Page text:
CHICAGO – Finding a good personal fit for your long-term career is important. Being satisfied and motivated to come to work is an important element for employees—and, let’s face it, happy employees are a great benefit to an employer.
A recent survey by KPMGof 400 chief executive officers indicates these corporate leaders across multiple industries, including the life sciences industry, believe a time for growth and expansion is at hand. Of the 38 life science CEOs surveyed, 92 percent were confident or very confident over the prospect for growth for the life science industry over the next 12 months. Of the other 8 percent, 5 percent of CEOs were neutral or unwilling to discuss growth, while 3 percent said they were not confident. When it came to their individual companies, 94 percent were confident they would see growth over the next year, but all of the life science CEOs expressed confidence in growth over the next three years, according to the survey results.
According to the survey results, the CEOs said growth will primarily be driven by four factors—the cost of doing business, competitions, corporate social responsibility and technological innovations. Those factors, as well as others, including expanding markets and domestic and global economic factors, will cause these companies to seek new talent over the next three years. More than three-fourths of the CEOs said they anticipated hiring increases of 6 to 10 percent. Thirteen percent anticipated a hiring increase of less than 5 percent, while 3 percent expected to increase headcount of more than 25 percent, according to the survey results.
What makes a company a good place to work? What makes one company a more desirable employer over another? These are questions BioSpaceput to human resources executives at several prominent companies in the pharma and biotech industries as part of our career series.
Catherine Dürr, a media spokesperson for pharma giant Roche(RHHBY), said “working for Roche means working for a company with combined strengths in diagnostics and pharmaceuticals that has been developing innovative healthcare solutions that improve patients’ lives around the world for 120 years now.”
As one of the largest biotech companies in the world, Roche is certainly blazing trails in oncological research on its own, as well as with its subsidiaries like Genentech(RHHBY), or through partnerships like the one it has with Eleven Biotherapeutics(EBIO). Roche has numerous openings in its operations, although the company has been undergoing a streamlining of late that includes the reduction of a number of production roles. The reductions though support a shift in the company’s portfolio, with a focus on specialized drugs in smaller volumes.
Despite the small number of recent layoffs, working at Roche can not only be a rewarding challenge for employees, but is the type of company that fosters personal growth and development of skills, Dürr said in an email.
“At Roche, we strive to create a collaborative, inclusive and respectful work environment so that our employees enjoy coming to work every day. Our aim is to create an atmosphere in which everyone can grow and develop, both professionally and personally. Diversity is a very high priority for Roche and we believe that it goes beyond visible differences. To be able to continue to develop truly innovative solutions, we need to ensure that we have and make use of varied skills, backgrounds and perspectives,” Dürr said.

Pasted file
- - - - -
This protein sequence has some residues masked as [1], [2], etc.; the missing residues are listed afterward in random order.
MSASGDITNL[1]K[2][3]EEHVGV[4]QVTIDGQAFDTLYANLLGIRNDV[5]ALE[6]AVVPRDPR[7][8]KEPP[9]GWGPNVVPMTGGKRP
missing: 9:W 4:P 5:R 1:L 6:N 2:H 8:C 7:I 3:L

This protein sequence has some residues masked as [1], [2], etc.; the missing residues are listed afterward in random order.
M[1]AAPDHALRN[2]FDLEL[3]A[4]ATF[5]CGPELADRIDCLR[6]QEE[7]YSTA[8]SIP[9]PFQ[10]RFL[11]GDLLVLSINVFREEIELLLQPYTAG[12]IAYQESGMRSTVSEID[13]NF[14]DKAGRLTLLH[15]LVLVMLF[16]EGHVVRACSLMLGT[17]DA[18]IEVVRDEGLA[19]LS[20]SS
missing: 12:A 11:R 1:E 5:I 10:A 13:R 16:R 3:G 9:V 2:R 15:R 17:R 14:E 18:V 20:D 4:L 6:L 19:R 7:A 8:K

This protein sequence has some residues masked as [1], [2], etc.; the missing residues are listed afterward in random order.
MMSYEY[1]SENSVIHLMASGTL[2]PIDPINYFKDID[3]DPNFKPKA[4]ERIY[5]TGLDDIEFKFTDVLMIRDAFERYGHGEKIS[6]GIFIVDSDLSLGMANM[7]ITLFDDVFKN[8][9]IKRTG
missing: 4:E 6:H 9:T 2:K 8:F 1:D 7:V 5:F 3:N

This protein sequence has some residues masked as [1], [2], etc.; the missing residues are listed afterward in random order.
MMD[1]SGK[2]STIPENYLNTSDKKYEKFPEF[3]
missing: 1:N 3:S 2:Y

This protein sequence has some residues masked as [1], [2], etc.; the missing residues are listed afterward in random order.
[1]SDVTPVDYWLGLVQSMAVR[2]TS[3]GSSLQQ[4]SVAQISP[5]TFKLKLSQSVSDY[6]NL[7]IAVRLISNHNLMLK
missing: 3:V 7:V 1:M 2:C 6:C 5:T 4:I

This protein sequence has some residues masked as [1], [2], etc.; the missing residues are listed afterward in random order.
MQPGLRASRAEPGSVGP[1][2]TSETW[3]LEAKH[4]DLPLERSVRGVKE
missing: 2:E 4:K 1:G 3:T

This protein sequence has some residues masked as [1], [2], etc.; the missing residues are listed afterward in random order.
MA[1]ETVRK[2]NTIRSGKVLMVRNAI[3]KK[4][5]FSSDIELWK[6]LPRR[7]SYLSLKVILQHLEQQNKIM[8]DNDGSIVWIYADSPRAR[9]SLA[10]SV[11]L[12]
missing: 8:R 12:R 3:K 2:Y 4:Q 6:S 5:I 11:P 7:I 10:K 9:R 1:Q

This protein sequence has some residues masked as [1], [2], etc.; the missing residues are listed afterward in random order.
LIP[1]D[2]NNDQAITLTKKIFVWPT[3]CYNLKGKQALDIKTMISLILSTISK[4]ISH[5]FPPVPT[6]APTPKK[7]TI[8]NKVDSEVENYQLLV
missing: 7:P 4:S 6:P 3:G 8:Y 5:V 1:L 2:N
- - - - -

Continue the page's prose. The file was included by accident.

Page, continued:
“Our deep understanding of biology and technology coupled with the creativity, imagination and perseverance of our employees allow us to turn ideas into medicines that improve patients’ lives. We have four FDA-approved medicines and fourteen homegrown antibody candidates in the clinical pipeline, and we are poised for multiple additional FDA decisions over the next few years. With a long-term focus but lots going on right now, we believe in hiring people to dive right into the action, and at the same time, we are putting lots of focus on evolving our employee’s skill sets with mentorship and hands-on training,” Marisa Rosenbaum, associate manager of corporate communications for Regeneron, told BioSpacein an email.
Rosenbaum said potential employees look to Regeneron as place where they can work “unrestrained in their thinking” and she said the company empowers employees with the resources to pursue their ideas, big or small.
When it comes to workplace priorities, a strong and well-articulated company culture were also listed as a top priority by the CEOs polled by KPMG. Additionally the CEOs said diversity and inclusion as well as talent development programs were also priorities to be addressed.
Rosenbaum said Regeneron pushes its employees to work “outside the lines” and allows the science to dictate the work— which frees the employees to determine if an experimental therapeutic will be of benefit in treating more than one disease. She said employees can unwind with fun company events like picnics or bonding events such as “Cheesy Hawaiian Shirt Day.” Regeneron employees are also given the opportunity to learn new scientific skills during internal “Lab Warmings” and Science Days.
At Roche, Dürr said employees can expect competitive pay and benefits. Also, Dürr said Roche offers flexible work arrangements that “support the compatibility of family and career.” Additionally, the company provides sports, arts and culture programs for its employees as well, she said.
Rosenbaum said Regeneron employees receive fair and competitive compensation and are eligible to receive stock options, which “encourages everyone to share in and contribute to our long-term success.